Andrew Sorvillo WESTWARD EXPANSION

Introduction

In the 1800’s pioneers expanded into the western part of the United States of America for many reasons. The original 13 colonies were getting way to crowded. With everyone coming from Europe, there’s no “Elbow Room”! Manifest Destiny is what makes up America. Manifest Destiny is the belief of a part of a continent should be one big country and no other small countries.

Lewis and Clark

The Louisiana Territory (West part of the U.S.) was bought by Thomas Jefferson from France in October, 1803. It cost 15 million dollars! The 13 colonies grew about 1 million square miles larger just over night. No one wanted to go into the “Unknown Regions”, they thought it was very dangerous. Eventually, Jefferson found two men that were willing to go. Lewis and Clark. They had agreed to set out and explore the unknown. Lewis and Clark started on a boat in 1804 with a crew called the “Core of Discovery”. The river they started on didn’t go the whole way to the other side. So most of it they walked. Lewis and Clark found grizzly bears, prairie dogs, and met Native Americans along the way. When they finally found the Pacific Ocean, they headed back to the growing U.S. Lewis and Clark came back in 1805 with lots of full journals. People started moving to the est on a trail. The Oregon Trail.

Oregon Trail

The Oregon Trail began in 1836 after Lewis and Clark explored the Louisiana Territory. After 7 years of long days making the trail go through mountains and valleys, the Oregon Trail opened in 1843. In the first year of opening, 900 settlers traveled the long, long journey. Another year went by, and 1,200 settlers trekked the Oregon trail. It was very risky choice, 1 out of every 10 people died. You had two horses, a wagon with a canvas going over it, and limited items. Not much. The settlers that went either wanted more land to live, or they went for gold. The Oregon Trail was 2,000 miles long! It could take 7 to 12 months! But if you're unlucky, it could take longer. Captain Gray, a boat captain, buried american coins to prove that America bought the land. The Oregon trail ended in 1869 when the Transcontinental Railroad was built.

Gold Rush

The Gold Rush started in 1849 when John Sutter found gold in the Sacramento River. He tried to tell no one, but word spread fast, and everyone had gotten “Gold Fever”. John Sutter was trying to keep all the gold hunters off the Sacramento River, but John couldn’t because he didn’t own the land! It was casos. All the miners thought that they would get rich quick. Well only 50 out of 1,500 got good enough gold to leave and have a nice home. If I was thinking going to California for the gold rush, I would rather live in a small log cabin in the middle of nowhere. After about a year of mining, digging, and searching, their was very little gold left. All the miners had been named the 49’ers for the whole year of searching for gold. The Oregon Trail was used to get to the mines in California, that was until the Transcontinental Railroad was built.

Transcontinental Railroad

The Transcontinental Railroad was built in 1835 by two big companies. The two big companies were the Central Pacific and the Union Pacific made the Railroad. Both of them had at least had 10,000 workers combined. The Union Pacific had done a lot more of track-laying because they were going through the Great Plains. There were barely any obstacles in their way. Meanwhile, Central Pacific had to go through the Sierra Nevada mountains! That’s a lot of TNT. So they took longer and didn’t lay down as many tracks. On May 10th, 1869, the Transcontinental Railroad was finally finished. They had a golden spike ceremony. In that ceremony, they had one spike left. The golden spike. One person nailed the spike in, and the Transcontinental Railroad was complete.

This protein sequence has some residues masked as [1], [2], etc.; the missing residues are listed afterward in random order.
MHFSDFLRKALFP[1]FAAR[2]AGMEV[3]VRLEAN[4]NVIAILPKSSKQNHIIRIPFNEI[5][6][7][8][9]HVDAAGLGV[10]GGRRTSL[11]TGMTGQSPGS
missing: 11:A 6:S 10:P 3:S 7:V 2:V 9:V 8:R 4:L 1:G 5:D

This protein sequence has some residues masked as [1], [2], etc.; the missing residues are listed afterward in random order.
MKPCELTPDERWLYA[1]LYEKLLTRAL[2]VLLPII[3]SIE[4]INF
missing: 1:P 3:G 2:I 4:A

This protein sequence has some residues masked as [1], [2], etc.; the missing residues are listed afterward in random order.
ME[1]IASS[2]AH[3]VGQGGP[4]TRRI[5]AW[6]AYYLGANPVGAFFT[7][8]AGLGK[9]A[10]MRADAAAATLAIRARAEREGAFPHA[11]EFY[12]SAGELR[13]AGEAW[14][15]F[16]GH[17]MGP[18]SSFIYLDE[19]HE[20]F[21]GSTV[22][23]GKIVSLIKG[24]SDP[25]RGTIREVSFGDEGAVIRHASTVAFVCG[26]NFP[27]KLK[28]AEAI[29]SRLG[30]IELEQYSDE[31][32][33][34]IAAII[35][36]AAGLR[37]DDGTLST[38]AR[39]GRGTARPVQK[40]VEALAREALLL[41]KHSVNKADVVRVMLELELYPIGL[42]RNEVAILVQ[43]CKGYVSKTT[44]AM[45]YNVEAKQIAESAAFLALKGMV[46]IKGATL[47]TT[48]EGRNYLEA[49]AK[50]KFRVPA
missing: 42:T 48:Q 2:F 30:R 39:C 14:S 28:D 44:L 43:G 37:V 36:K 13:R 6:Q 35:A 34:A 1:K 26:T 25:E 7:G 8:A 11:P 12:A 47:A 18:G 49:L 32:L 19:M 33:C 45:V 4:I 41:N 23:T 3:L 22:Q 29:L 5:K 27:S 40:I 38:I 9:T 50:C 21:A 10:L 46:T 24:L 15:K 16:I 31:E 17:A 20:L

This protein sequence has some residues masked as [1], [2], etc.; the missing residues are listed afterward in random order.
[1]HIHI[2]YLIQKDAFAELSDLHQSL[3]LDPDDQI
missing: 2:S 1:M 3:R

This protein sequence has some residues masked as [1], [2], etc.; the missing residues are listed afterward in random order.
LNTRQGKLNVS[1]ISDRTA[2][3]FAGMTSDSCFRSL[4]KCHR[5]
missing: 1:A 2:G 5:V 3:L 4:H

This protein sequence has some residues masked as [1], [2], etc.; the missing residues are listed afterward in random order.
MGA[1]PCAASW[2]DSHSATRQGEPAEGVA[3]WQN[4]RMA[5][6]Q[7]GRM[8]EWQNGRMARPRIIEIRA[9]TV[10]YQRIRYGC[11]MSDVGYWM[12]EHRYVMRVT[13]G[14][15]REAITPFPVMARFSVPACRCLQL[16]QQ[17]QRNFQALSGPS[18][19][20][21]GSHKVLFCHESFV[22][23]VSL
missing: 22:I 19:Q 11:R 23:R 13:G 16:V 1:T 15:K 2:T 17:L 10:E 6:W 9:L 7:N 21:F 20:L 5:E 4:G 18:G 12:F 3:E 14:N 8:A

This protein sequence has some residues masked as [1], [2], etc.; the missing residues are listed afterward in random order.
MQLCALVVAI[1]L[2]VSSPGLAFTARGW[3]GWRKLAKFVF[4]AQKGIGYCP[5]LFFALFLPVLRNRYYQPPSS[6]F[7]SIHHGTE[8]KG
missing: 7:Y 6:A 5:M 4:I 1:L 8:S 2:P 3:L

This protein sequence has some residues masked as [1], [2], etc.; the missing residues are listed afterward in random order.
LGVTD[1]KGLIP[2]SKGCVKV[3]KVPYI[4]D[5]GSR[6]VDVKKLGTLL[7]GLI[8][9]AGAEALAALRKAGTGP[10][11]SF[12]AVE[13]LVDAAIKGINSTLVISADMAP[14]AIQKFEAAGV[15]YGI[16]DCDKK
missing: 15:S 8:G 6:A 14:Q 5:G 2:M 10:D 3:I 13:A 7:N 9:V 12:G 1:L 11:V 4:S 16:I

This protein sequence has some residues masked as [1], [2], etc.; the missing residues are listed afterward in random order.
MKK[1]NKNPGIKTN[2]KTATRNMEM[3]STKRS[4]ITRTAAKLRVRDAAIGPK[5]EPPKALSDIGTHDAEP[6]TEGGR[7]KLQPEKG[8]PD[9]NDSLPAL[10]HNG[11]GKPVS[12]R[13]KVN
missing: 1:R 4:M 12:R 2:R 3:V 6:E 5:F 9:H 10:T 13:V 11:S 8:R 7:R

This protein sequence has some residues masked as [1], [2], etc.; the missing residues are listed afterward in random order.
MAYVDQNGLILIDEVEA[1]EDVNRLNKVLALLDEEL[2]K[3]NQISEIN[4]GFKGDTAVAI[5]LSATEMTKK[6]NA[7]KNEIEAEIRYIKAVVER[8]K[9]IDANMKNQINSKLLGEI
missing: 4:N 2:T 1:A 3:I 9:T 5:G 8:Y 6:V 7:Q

Conclusion

If any of the above didn’t happen, our world would look like it is still in the 1800’s. Our country would be half it’s size! Much too small. The Louisiana Purchase (if it wasn’t purchased) would maybe be called “New France”, or “Extended France”! My point is that we would be very behind in technology and life itself! Hope your enjoyed!

Works Cited

Works Cited

Domnauer, Teresa, Westward Expansion. New York, NY, Children’s Press, 2010.

Link (Book) http://tfx.grolier.com/book/node-33061/01001893

Link (Video) http://tfx.grolier.com/video/node-33061/01001893

Friedman, Mel, The California Gold Rush. New York, NY, Children’s Press, 2010.u

Link (Book) http://tfx.grolier.com/book/node-33061/01001888

Link (video) http://tfx.grolier.com/video/node-33061/01001888

Friedman, Mel, The Oregon Trail. New York, NY, Children’s Press. 2010.

Link ( Book) http://tfx.grolier.com/book/node-33061/01001891

Link ( Video) http://tfx.grolier.com/video/node-33061/01001891

Perritang, John, The Lewis and Clark Expedition. Ann Arbor, Michigan, MI, Children's Press,

2010.

Link (Book) http://tfx.grolier.com/book/node-33061/01001889

Link (Video) http://tfx.grolier.com/video/node-33061/01001889

Perritano, John, The Transcontinental Railroad, New York, NY, Children's Press, 2010.

Link (Book)http://tfx.grolier.com/book/node-33061/01001892

Link (Video) http://tfx.grolier.com/video/node-33061/01001892

Credits:

Created with images by freestock.ca ♡ dare to share beauty - "Golden Dawn Bridge - HDR" • Ian Sane - "Upper Butte Creek Falls" • bsabarnowl - "3113 Lewis and Clark with Sacagawea" • BLMOregon - "Donner und Blitzen Wild and Scenic River" • françois lafontaine - "gold" • werner22brigitte - "locomotive steam locomotive train" • Anna-an91 - "spring verba kidney" • Ian Sane - "Above All: Pink" • Websi - "spring flower tulips" • A.Davey - "Landscape" • Dziunka (an amatour photographer) - "Fields" • Shingo_Nono - "sunset sun landscape" • Benjamin Dobson - "Landscape" • KeYang - "horseshoe bend american landscape curve"

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